The more common reason for weight-loss plateau is related to muscle mass. The scale doesn’t know that muscle weighs more than fat, so you might be burning off fat while gaining new muscles. This is very common if you’ve started a new workout program. You may notice changes in your body in the way that your clothes fit because you’re leaner: simply put, muscle takes up less space than fat. So, the scale might not have tipped too much but try not to let that discourage you. If you’re becoming thinner and fitter, then you’re well on your way to your goals!

Building muscle will actually help you lose weight, too. Adding muscle not only helps lower your overall fat percentage, but it also increases your metabolism. Each pound of muscle burns 50 calories per day. So, the more muscles you have the more calories you’ll burn as you sit around. That doesn’t mean you can turn into a couch potato, but all those muscles will help you become a calorie-burning machine!

Helpful Tips Lowering Calories to Lose Weight

We hope our in-depth guide has helped you understand how many calories should you be eating daily to lose weight. Before we leave you to your weight-loss program, we wanted to give you a few final tips for lowering calories to lose weight.

If you have any questions about what we went over in this guide, please don’t hesitate to reach out to us in the comments below! We love answering your questions, but we also just love hearing from you about what has worked (and, what hasn’t) on your personal weight-loss journey.

  • Start a new workout plan. Working out will build muscle, burn fat, and give you tons of great energy. Start slow with a walk in the morning or after lunch to increase your daily steps to 10,000 each day. If you’re ready for a more structured plan to build muscle, check out our 6-week bodyweight workout plan.
  • Eat foods high in protein and fiber. These foods will fill you up and keep you satiated for hours. They’re as far as it gets from empty calories, so try filling up on the good stuff!
  • Consider switching to a plant-based diet. If you’re looking for an easy way to cut out excess calories, ditch the meat and switch to a vegetarian or vegan diet. You don’t have to eat meat to get protein, either. There are tons of great sources of plant-based protein in this 7-day plant-based meal plan.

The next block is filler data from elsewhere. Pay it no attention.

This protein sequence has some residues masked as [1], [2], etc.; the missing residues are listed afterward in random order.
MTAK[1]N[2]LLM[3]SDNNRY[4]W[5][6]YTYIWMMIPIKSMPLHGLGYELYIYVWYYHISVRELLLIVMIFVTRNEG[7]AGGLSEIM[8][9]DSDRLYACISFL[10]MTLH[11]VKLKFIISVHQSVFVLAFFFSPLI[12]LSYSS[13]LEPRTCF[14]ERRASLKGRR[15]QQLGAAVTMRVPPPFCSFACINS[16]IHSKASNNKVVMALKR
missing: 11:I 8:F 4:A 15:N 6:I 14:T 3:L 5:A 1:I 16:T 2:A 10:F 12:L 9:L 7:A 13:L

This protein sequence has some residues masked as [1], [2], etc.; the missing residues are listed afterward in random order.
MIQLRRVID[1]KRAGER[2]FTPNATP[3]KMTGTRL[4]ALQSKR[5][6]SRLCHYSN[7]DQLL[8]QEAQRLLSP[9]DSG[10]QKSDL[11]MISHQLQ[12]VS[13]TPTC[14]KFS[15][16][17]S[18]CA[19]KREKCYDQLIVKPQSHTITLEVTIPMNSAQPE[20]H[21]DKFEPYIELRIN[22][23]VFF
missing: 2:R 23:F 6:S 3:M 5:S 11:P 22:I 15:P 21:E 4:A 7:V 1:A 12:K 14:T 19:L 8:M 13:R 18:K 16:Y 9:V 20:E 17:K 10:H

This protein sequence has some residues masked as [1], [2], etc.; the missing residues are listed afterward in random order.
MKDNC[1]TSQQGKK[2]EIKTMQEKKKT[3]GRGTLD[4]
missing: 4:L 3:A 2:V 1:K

• Cut out soda and sugary drinks and drink more water. Drinking more water is a great way to stay hydrated, feel full, and lose weight. So ditch the sugary, calorie-filled drinks for some of these fruit-infused water recipes.
  • Snack healthily. There’s nothing wrong with snacking if it fits into your daily calorie plan. But, you want to make sure you’re not filling your body with empty calories. These are the 31 best snacks for weight loss.
  • Seek out nutrient-dense foods. There are certain foods that will help you lose your muffin top by providing your body with focused nutrition. Try to incorporate as many as you can!
  • Join a weight-loss program. If you need help managing your calorie intake, look to a weight-loss program like Keto, Weight Watchers, or Whole30. Many people find a structured approach helpful to keeping up with their daily calorie goals.

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Chef Lindsay

Lindsay D. Mattison is a professional chef, recipe developer, and food writer. After graduating from Cascade Culinary School, Lindsay worked as the executive chef of a farm-to-table restaurant in Bend, Oregon. She is passionate about using local, organic ingredients and loves teaching home cooks how to incorporate seasonal food into their diet. While she spends most of her time writing these days, she still exercises her culinary muscles on the regular, taking any opportunity to create beautiful meals for her family. She lives with her husband in Colorado, where she enjoys the trials and errors of gardening.

More by Lindsay D.


  1. I just to clear something up..1 pound of muscle is just 1 pound and one pound of fat is 1 pound …they both widget 16 ounces.. one may be larger in volume that the other but they both way the same

  2. My calorie counter says I need 2000 cal/day. I’m aiming for 1500 cal/day. Is there a simple way or chart to tell you how many calories are in a certain food, say one cup of green beans or one cup of rice or what one orange, contains?

    1. We use a paid service to calculate the nutritional data of all our recipes. So, it’s not possible to say what’s in any specific food since all ingredients are calculated together.